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Horizontal force kinematics help

  1. Sep 24, 2005 #1
    The figure shows a small object of mass m = 1kg can slide without friction on a wedge of mass M = 3kg inclined at angle [tex]\delta[/tex]=30 degree . What horizontal force F must be applied to the wedge if the small block is not to move with respect to the wedge?

    I do it in this way:

    By newton`s 3rd law: the small object will exert a same force F to the wedge, so

    mgsin30 = Fcos30
    F = 5.66N

    But my answer is wrong. Can anyone teach me how to solve it?
    Thanks.
     

    Attached Files:

  2. jcsd
  3. Sep 24, 2005 #2
    mg sin 30 = F
    no Fcos30 coz you're applying this force in the same direction as the slant.
     
  4. Sep 24, 2005 #3

    Fermat

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    I've got an idea for the solution of this problem, but I'm not sure how feasible it is :frown:

    The small mass is moving on a smooth surface, so there is no friction.
    The accelerating force down the slope is mg.sin@ (where @ is the slope of the wedge). So the acceln of the mass down the slope is a=g.sin@.
    The mass has a horizontal acceleration of a_h = a.cos@ = g.sin@.cos@ = ½g.sin(2@).

    My idea: If the wedge is now moved forward with a horizontal acceleration of a_h, equal to that of the small mass, then this will provide vertical support for the small mass such that no vertical movement of it will happen and it will be motionless wrt the wedge.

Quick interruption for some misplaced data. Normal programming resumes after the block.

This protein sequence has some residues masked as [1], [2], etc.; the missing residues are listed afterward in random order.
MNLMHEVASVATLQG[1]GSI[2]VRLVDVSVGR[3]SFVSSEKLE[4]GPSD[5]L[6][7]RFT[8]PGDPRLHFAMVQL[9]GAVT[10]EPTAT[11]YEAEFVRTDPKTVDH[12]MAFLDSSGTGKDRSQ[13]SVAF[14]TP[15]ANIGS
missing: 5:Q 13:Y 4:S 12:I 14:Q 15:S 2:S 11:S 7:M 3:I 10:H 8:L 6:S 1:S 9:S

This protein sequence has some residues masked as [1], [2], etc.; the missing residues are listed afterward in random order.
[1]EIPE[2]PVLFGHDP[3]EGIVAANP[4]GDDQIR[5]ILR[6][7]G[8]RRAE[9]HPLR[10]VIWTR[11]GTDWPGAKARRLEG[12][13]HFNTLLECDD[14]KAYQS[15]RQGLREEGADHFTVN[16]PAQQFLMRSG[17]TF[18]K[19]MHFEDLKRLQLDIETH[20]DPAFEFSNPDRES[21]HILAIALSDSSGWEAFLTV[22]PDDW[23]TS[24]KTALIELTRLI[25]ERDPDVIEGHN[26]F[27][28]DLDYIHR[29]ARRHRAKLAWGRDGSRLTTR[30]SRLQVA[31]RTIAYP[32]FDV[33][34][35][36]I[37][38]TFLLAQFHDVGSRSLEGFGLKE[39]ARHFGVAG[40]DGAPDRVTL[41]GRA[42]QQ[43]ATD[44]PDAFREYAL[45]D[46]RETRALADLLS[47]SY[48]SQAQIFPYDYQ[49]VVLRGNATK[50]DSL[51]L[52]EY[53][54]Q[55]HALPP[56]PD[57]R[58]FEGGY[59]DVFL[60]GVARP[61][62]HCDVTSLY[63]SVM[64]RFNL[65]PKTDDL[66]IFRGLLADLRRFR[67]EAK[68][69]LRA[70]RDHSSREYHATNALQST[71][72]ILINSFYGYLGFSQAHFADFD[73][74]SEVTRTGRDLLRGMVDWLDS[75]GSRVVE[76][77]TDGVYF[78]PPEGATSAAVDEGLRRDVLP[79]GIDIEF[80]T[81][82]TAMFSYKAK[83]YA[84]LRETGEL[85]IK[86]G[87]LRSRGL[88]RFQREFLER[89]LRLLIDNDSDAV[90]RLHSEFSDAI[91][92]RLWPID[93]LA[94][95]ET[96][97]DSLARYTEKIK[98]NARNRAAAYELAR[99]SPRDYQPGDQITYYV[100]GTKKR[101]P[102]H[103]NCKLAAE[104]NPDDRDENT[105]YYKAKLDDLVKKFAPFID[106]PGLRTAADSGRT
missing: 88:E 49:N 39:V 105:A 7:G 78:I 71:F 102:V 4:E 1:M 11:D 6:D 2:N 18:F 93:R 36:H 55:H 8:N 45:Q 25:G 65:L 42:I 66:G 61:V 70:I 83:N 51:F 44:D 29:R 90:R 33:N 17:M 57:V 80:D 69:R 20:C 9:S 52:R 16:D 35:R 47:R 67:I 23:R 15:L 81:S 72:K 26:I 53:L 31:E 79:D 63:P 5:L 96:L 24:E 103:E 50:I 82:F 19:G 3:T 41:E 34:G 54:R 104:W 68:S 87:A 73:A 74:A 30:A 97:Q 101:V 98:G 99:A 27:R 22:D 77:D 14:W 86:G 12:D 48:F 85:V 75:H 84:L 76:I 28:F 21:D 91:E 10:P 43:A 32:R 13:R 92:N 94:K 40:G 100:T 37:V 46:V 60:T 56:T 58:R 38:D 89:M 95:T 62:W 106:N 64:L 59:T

Any comments on my idea ??

    Assuming my idea is correct,

    F = (m+M)a_h
    F = (m+M).½g.sin(2@).
    F = ½g.(m+M).sin(2@).
    =================

    F = 4.9*(1 + 3)*sin(60)
    F = 16.974 N
    ==========
     
    Last edited: Sep 24, 2005
  5. Sep 24, 2005 #4
    There are 4 choices answers for this question:
    a)22.6
    b)28.4
    c)32.5
    d)36.2
     
  6. Sep 24, 2005 #5

    mukundpa

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    If it is not sliding m is also accelerating with the same acceleration.

    Draw a free body diagram of object m resolve the forces in horizontal and vertical direction and you will get acceleration probably g tan(theta).
     
  7. Sep 25, 2005 #6
    But, is this relation correct?

    mgsin30 = Fcos30

    Furthermore, can you explain to me about the free body diagram? I cant see why a = g tan(theta)

    Thanks.
     
  8. Sep 25, 2005 #7

    mukundpa

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    Free body diagram mens the diagram showing all forces acting on a single body. For m it is in the attaqchment.
     

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  9. Sep 25, 2005 #8

    mukundpa

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    As m is not in equlibrium N is not equal to mg cos@.
     
  10. Sep 25, 2005 #9
    Mukundpa...Thanks a LOT...
     
  11. Sep 25, 2005 #10

    mukundpa

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    You are always Welcome :smile: :smile:
     
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